Percentiles are descriptive statistics that tell us about the distribution of the values. The nth percentile value denotes that n% of the values in the given sequence are smaller than this value. For example, the 25th percentile value is the value that is greater than 25% of the values present in the data. In this tutorial, we will look at how to calculate the nth percentile value (for example, the 95th percentile) in Python.

## How to calculate percentile in Python?

There are a number of ways. You can use the numpy `percentile()`

function on array or sequence of values. You can also use the pandas `quantile()`

function to get the nth percentile of a pandas series. The following is the syntax for both –

# using numpy - 95th percentile value of the array arr np.percentile(arr, 95) # using pandas - 95th percentile value of column 'Col' in df df['Col'].quantile(0.95)

## Examples

Let’s look at some examples of using the above syntax to get the percentiles in Python.

### 1. 95th percentile of an array or list using numpy

To get the nth percentile value of an array or a list, pass the array (or list) along with the value of n (the percentile you want to calculate) to the numpy’s `percentile()`

function. For example, let’s get the 95th percentile value of an array of the first 100 natural numbers (numbers from 1 to 100).

import numpy as np # create a numpy array arr = np.array(range(1, 101)) # get the 95th percentile value print(np.percentile(arr, 95))

Output:

95.05

You can see that we get 95.05 as the output. Notice that 95% of the values in the array of first 100 natural numbers are smaller than this value.

The above function would work similarly on a list.

import numpy as np # create a list of 100 numbers ls = list(range(1, 101)) # get the 95th percentile value print(np.percentile(ls, 95))

Output:

95.05

We get the same result as above.

### 2. Different percentile values of the same array

You can get the value for different percentiles by passing a list of the percentiles you want. For example, let’s get the 25th, 50th and the 75th percentile values for the same array (first 100 natural numbers).

import numpy as np # create a numpy array arr = np.array(range(1, 101)) # get the 25th, 50th, and 75th percentile values print(np.percentile(arr, [25, 50, 75]))

Output:

[25.75 50.5 75.25]

We get the values representing the 25th, 50th, and the 75th percentile of the array respectively.

### 3. Nth quantile of a pandas series

You can also use the pandas `quantile()`

function to get the nth percentile of a pandas series or a dataframe in python. First, let’s create a sample dataframe.

import pandas as pd # create a pandas dataframe df = pd.DataFrame({ 'Day' : [i for i in range(1, 101)], 'Next Day': [i+1 for i in range(1, 101)], 'Location': ['Japan'] * 100 }) # display the dataframe df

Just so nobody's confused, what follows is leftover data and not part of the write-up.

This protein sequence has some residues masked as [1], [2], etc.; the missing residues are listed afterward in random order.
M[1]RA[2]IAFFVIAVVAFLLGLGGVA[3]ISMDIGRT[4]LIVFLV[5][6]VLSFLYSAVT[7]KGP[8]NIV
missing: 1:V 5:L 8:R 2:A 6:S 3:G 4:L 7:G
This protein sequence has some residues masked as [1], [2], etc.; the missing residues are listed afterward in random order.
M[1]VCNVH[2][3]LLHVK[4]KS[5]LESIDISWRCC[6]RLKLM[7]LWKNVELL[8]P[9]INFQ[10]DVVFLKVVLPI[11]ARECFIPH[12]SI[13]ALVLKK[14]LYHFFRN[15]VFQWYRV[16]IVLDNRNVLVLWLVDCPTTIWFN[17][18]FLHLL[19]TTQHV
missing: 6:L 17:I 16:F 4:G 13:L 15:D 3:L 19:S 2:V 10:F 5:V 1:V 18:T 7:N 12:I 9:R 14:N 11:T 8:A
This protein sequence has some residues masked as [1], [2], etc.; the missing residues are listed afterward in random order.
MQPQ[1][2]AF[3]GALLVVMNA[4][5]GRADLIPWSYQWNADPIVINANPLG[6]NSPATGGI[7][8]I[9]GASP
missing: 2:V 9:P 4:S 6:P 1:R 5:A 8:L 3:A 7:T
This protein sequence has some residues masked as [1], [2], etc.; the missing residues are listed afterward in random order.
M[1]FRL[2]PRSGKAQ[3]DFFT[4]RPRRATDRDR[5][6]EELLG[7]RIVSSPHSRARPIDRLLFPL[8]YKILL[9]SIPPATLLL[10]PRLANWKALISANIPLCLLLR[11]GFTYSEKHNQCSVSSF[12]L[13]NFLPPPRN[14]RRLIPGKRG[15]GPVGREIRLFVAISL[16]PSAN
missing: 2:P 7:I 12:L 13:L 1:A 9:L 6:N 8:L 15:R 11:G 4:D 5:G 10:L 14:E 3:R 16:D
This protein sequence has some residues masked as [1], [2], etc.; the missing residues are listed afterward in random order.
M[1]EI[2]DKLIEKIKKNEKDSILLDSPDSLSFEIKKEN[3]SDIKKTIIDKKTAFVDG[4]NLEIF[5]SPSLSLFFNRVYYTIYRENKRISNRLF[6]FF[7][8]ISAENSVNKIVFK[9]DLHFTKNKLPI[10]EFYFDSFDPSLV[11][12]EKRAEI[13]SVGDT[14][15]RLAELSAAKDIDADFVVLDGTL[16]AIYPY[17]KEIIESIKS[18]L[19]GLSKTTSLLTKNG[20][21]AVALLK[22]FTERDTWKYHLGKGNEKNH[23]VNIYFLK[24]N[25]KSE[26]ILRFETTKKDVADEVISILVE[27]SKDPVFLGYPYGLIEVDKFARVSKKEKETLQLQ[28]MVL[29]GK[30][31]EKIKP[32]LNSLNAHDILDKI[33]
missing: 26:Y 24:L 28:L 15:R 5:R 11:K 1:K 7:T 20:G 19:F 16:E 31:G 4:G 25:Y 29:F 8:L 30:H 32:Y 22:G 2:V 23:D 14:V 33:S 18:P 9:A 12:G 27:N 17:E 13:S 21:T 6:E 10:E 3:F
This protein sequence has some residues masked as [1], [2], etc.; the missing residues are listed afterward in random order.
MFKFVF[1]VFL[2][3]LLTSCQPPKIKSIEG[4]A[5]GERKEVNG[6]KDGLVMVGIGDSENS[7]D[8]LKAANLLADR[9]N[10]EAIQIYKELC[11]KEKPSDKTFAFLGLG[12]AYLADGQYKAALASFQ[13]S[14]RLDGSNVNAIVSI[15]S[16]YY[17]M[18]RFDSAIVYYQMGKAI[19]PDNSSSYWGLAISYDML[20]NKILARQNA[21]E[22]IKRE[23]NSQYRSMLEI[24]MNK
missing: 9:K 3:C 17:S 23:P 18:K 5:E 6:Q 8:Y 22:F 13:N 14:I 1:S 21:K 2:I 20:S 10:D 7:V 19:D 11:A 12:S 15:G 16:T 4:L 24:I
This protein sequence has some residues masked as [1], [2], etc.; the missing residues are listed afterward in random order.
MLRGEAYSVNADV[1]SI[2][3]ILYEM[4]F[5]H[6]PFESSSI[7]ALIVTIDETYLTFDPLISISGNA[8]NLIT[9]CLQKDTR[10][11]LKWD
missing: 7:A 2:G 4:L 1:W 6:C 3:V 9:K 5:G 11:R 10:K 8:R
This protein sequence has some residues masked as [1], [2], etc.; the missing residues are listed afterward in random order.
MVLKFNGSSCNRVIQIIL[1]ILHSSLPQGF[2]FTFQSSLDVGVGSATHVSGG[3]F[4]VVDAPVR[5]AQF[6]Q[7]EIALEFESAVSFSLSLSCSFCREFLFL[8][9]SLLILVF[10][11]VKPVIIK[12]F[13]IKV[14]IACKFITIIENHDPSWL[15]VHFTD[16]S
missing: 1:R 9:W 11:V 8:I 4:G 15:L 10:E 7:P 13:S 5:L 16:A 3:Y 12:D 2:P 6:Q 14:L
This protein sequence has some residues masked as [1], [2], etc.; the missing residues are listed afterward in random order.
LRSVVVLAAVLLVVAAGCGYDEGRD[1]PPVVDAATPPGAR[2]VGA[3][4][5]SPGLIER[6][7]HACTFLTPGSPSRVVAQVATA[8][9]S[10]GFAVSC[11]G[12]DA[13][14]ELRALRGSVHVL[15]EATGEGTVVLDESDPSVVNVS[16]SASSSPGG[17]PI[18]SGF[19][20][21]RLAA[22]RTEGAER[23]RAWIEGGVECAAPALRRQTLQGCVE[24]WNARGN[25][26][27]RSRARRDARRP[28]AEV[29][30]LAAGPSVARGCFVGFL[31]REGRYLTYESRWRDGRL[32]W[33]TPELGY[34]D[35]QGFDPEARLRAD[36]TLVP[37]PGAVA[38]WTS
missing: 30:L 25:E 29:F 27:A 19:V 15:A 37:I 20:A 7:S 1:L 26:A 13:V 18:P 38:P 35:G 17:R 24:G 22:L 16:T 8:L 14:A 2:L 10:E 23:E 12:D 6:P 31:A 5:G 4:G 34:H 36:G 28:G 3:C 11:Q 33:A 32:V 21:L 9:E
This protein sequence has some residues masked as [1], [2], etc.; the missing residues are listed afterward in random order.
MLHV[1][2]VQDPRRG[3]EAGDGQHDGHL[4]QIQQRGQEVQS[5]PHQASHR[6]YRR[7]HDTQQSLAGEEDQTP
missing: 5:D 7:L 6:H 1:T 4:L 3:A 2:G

Output:

Here, we created a pandas dataframe of two numerical columns and one text column. Let’s now calculate the 95th percentile value for the “Day” column. Note that when using the pandas `quantile()`

function pass the value of the nth percentile as a fractional value. For example, pass 0.95 to get the 95th percentile value.

# get the 95th percentile value of "Day" df['Day'].quantile(0.95)

Output:

95.05

You can also apply the same function on a pandas dataframe to get the nth percentile value for every numerical column in the dataframe.

# get the 95th percentile value of each numerical column df.quantile(0.95)

Output:

Day 95.05 Next Day 96.05 Name: 0.95, dtype: float64

Here you can see that we got the 95th percentile values for all the numerical columns in the dataframe.

You can also get multiple quantiles at a time. For example, let’s get the 25th, 50th and the 75th percentile value of the “Day” column.

# get different quantiles for "Day" df['Day'].quantile([0.25, 0.5, 0.75])

Output:

0.25 25.75 0.50 50.50 0.75 75.25 Name: Day, dtype: float64

## How are percentiles useful?

Some percentile values can give you important descriptive information about the distribution of the underlying data. For example, the median can be a good measure of central tendency (can be very useful if your data has outliers that can skew the mean), the difference of the 75th and the 25th percentile value gives you the Inter Quartile Range which is a measure of the spread in the data (how spread out your data is).

With this, we come to the end of this tutorial. The code examples and results presented in this tutorial have been implemented in a Jupyter Notebook with a python (version 3.8.3) kernel having numpy version 1.18.5 and pandas version 1.0.5

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